The circumstances surrounding mom-shaming are getting more and more ridiculous with each passing day. Is there nothing a mom can do without some holier-than-thou internet troll pointing out something "wrong?" In a recent and ridiculous case of judgement, mom and writer Constance Hall was shamed for her grocery shopping style, and her response expresses the frustration that is surely felt by moms everywhere when the topic of mom-shaming comes up.
What began as a simple Facebook post showing her adorable daughter riding in the grocery cart during some shopping quickly turned into a smorgasbord of criticism and judgement. Hall, an Australian mother of four, blogger, and popular social media figure explained in her caption that her daughter was having none of her solo-shopping fantasy and therefore tagged along. Rather than chime in on the lost reality of unaccompanied grocery shopping as a mom, many commented on Hall's choice of groceries instead. But calling her out for the "junk food" that she was buying wasn't enough. Many moms were somehow outraged by the way in which she organized her food — um, what?
Thankfully, Hall wasn't going to take all of that flack lying down. She fired back with a comment of her own on the incredulity of the commenters and pointed out that this kind of shaming is the exact opposite of what she is trying to promote with her page.
At first, Hall simply deleted the rude comments that were directed at her choice of food items — items like, God forbid, butter and eggs — but she later decided to respond to all of the negativity, saying:
For f*ck sakes. Getting mum judged on your anti mum judging page. Then everyone attacks the judgey mum even though you're an advocate for women sticking together. And if I was to drink the stiff bottle of scotch that this thread made me want to drink I'd be judged for that.
She went on to explain that there were actually a number of fresh fruits and vegetables hidden by the bulky packaging of the other items — not that it is anyone's business:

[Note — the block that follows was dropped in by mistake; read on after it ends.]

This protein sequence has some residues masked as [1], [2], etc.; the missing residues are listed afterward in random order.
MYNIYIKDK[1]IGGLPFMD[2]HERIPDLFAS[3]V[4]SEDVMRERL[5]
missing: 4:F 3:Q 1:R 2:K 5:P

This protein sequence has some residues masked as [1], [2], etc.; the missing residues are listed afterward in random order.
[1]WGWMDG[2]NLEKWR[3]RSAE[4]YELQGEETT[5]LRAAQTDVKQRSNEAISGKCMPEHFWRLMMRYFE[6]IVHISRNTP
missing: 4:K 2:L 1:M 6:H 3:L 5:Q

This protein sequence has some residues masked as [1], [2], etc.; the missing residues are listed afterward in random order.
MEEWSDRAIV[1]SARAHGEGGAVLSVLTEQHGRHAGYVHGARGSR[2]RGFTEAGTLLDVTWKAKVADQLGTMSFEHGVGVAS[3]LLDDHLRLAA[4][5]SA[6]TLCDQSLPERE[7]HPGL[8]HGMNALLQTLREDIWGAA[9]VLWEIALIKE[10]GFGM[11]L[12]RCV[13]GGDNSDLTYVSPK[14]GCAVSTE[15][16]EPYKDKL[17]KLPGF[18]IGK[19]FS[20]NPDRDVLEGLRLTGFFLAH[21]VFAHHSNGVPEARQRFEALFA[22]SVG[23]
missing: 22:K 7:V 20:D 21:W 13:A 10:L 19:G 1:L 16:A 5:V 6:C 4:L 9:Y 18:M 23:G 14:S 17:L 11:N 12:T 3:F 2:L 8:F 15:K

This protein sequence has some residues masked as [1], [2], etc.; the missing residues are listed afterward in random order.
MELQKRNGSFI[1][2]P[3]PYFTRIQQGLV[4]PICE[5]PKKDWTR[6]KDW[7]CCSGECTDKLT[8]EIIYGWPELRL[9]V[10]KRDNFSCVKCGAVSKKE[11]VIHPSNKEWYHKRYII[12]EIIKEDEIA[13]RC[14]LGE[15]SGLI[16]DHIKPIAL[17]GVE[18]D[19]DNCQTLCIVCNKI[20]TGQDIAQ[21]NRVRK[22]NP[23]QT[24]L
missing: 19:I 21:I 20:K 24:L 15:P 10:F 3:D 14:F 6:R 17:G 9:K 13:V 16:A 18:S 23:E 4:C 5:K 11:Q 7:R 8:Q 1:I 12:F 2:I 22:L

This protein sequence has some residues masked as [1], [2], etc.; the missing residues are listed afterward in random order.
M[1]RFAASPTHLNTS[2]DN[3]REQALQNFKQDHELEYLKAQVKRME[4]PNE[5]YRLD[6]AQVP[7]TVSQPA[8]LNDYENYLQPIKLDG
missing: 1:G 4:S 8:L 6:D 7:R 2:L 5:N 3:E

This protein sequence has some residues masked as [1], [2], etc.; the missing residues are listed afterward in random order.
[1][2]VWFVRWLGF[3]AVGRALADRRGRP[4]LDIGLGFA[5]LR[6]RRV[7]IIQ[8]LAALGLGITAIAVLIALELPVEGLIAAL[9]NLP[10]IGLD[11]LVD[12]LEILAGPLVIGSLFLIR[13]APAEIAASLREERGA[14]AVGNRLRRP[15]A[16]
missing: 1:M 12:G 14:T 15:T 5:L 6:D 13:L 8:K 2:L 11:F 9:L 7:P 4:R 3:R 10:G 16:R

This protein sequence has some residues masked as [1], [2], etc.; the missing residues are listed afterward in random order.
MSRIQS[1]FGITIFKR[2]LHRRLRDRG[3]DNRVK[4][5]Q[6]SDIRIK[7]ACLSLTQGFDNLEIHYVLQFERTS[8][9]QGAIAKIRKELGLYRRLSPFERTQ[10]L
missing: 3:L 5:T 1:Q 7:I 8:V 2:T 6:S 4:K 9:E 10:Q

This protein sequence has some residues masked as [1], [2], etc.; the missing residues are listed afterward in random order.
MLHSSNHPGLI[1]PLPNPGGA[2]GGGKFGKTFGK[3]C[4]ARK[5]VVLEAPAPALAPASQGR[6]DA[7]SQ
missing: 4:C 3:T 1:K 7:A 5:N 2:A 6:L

The bananas and celery and carrots and potatoes and onions and garlic and mandarins and apples aren't visible in this picture- wasn't thinking about trolley angles, I also buy a lot of fruit from the markets and Denims mum is bringing us fresh fruit from her trees today. Should I post the receipt?
Thankfully, the majority of the comments were other moms either pointing out how adorable Hall's young daughter Snow is or showing solidarity in her call to stop the judgement. One such commenter wrote:
You know... if you wouldn't walk up to someone in person and give them your "opinion" then it isn't an opinion it's judgement... and best kept to yourself.
And, in a coincidence that makes the judgement all the more annoying, much of Hall's writing and social media presence has long been against this very type of shaming. She has used her powerful voice on social media to lift up other moms and remind them that they are more than good enough in posts such as the one featured above.
As ridiculous as the cause for her criticism is, it seems that Hall isn't the only mom to be judged for her shopping list. Another mom commented on the post saying that she recently experienced the same thing:
Who gives a sh*t what’s in someone else’s trolley!! Mine got commented on a few weeks ago through a friend! At first I was pissed off, now, f*ck them!
Unfortunately, mom-shaming such as this is wide-spread and all too common. According to a study posted on Psychology Today, 95 percent of moms report feeling judged for some aspect of their parenting. Additionally, the study found that 77 percent of those moms feel judged by fellow moms in person and 60 percent of them feel judged by other moms online.
This habit of criticizing one another and providing painfully unsolicited advice has got to stop. Speaking out about the hypocrisy — much like Hall did — is an important step in breaking this harmful cycle.
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